Despite Woodgate’s well documented lack of fitness a series of clubs have somehow been persuaded to part with large sums of cash in return for his occasional services. The only question marks over his £9 million transfer from Leeds United to Newcastle United surrounded an alleged propensity for being involved in late night altercations of a racial nature. By the time Real Madrid came in offering 13 million, the then Newcastle chairman Freddy Shepherd was willing to bite their hand off for a defender whose appearances were becoming increasingly intermittent.

As is traditionally the case at the club in pre season, Real Madrid were between managers but coach Hector Camacho supposedly pushed through this particular transfer. The move was greeted with surprise by the British media, ‘astonishment’ was the word The Independent used. No-one was questioning Woodgate’s ability but at the time he had not played for four months due to a thigh injury.

If Camacho’s argument to the notoriously ruthless Real Madrid directors was, ‘once he gets fit he will be a great player’ he was ultimately proved right. Woodgate would go on to establish himself as a vital member of the Real Madrid defence but not before he had spent over 12 months on the sidelines. The thigh injury which Woodgate had been carrying when Newcastle United offloaded him to the Spanish side ruled him out of an entire season.

Despite scoring an own goal and being sent off on his Real Madrid debut in September 2005, a year after the initial transfer, Woodgate actually proved something of a success at the Bernabau. One Spanish newspaper even described him as having ‘become Madrid's true leader’.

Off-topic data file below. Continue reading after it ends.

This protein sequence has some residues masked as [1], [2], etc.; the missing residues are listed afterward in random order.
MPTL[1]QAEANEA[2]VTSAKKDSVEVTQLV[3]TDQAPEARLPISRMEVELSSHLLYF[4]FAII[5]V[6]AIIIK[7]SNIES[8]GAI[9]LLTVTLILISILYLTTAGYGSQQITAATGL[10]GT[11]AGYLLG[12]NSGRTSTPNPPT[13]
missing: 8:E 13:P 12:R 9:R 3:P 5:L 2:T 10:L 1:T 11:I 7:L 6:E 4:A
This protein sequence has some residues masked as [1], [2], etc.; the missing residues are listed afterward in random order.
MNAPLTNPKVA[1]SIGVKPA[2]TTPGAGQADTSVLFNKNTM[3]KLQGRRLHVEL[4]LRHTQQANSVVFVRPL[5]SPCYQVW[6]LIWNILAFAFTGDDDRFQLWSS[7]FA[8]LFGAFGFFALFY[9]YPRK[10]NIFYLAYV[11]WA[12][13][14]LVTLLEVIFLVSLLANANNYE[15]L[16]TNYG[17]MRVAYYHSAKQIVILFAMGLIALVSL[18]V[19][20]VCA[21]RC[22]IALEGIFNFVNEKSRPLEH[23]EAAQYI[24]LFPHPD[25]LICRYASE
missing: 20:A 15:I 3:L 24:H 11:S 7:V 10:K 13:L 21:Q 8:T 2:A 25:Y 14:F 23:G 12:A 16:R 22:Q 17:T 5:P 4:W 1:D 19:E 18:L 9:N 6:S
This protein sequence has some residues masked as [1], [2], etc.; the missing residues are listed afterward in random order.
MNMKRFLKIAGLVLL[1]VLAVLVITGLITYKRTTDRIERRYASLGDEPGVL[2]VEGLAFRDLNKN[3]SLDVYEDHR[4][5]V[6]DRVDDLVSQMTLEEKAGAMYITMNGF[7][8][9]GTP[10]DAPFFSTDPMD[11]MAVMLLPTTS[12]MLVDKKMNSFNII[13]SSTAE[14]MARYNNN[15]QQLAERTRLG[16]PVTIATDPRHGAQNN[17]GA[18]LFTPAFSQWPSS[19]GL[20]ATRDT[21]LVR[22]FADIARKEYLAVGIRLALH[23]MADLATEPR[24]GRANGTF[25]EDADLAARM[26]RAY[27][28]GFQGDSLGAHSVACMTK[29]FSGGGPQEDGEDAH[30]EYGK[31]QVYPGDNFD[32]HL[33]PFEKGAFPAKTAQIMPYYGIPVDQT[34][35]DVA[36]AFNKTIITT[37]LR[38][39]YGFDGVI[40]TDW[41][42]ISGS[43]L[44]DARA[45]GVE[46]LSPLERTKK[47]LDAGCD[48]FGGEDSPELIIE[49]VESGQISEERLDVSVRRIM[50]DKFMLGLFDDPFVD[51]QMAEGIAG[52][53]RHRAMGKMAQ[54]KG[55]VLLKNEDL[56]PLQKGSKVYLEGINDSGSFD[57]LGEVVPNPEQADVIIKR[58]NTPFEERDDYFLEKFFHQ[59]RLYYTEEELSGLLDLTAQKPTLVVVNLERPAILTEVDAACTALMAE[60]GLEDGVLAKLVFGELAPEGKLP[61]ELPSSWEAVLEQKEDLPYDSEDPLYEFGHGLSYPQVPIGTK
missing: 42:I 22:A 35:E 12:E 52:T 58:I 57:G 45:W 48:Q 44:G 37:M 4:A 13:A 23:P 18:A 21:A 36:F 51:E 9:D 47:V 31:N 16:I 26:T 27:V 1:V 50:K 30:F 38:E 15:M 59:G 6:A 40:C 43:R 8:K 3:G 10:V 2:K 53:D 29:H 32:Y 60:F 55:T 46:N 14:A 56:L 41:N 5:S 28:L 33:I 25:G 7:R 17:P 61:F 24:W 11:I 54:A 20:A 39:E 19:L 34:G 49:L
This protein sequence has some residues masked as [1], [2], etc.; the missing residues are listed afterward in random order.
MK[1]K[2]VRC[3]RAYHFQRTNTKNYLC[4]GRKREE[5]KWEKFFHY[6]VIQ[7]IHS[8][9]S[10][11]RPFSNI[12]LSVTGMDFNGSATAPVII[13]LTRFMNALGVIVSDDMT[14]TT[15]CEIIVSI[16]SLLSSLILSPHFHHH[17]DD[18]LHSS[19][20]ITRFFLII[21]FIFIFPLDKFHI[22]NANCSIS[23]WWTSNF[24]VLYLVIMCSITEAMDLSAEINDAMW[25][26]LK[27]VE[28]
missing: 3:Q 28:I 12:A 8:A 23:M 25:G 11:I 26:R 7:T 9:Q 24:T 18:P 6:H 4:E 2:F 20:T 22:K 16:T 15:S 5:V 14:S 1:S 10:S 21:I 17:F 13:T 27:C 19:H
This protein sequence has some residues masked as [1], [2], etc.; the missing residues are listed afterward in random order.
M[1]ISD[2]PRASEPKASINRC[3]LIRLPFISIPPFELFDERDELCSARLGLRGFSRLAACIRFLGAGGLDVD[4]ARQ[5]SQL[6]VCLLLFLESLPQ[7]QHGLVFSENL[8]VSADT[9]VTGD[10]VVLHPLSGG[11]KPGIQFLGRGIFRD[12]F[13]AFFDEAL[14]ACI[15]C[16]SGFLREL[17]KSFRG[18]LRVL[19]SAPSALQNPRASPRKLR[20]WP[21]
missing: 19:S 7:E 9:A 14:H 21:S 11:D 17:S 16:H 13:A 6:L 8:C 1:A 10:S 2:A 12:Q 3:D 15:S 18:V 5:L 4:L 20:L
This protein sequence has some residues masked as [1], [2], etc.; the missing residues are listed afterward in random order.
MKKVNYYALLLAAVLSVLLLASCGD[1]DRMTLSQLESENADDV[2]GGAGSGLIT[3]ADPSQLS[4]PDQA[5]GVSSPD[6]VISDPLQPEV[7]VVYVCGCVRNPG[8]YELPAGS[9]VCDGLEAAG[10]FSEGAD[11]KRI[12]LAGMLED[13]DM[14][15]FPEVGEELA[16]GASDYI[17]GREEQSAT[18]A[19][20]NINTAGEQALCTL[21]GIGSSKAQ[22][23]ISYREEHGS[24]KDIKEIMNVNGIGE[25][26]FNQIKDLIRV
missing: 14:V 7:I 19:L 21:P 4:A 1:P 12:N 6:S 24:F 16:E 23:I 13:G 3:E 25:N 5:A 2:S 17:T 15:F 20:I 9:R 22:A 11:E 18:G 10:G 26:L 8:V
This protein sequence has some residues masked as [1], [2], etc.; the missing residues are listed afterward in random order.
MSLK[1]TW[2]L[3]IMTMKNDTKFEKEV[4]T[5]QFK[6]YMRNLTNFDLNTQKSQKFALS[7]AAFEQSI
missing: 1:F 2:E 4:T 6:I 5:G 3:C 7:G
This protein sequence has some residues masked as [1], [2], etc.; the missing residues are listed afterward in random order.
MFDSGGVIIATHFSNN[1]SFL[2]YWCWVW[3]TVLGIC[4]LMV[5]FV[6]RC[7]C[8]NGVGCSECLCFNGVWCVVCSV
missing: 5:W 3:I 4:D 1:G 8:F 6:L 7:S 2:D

There are absolutely no prizes for guessing what happened next, although if there were they would be awarded for answers containing the word ‘injury’. This one necessitated back surgery ruling Woodgate out of the 2006 World Cup and effectively ending his Real Madrid career.

Nothing signals a tacit admission of failure quite like the loaning out of a multi million pound signing. In August 2006 Woodgate was loaned back to his hometown club Middlesbrough. He would later be named the worst signing of the 21st century by a Spanish newspaper.

Woodgate remained sufficiently fit to persuade Middlesbrough to part with the comparatively modest sum of £7 million for his services. A relatively injury free season and a half lulled Tottenham manager Juande Ramos into a sufficient state of security to offer another £7 million for Woodgate in January 2008

Ramos did not exactly establish a reputation as the shrewdest of transfer market operators in his time at Tottenham. He presided over the departure of Jermain Defoe, a mistake his successor would eventually rectify, as well as the addition to the payroll of players of the caliber of Gilberto Melo, Chris Gunther and David Bentley. Although Ramos will forever be remembered as the man who sold Defoe for £6 million, signed Bentley for £15 million and took Tottenham to the brink of relegation Woodgate might well have been his most expensive mistake.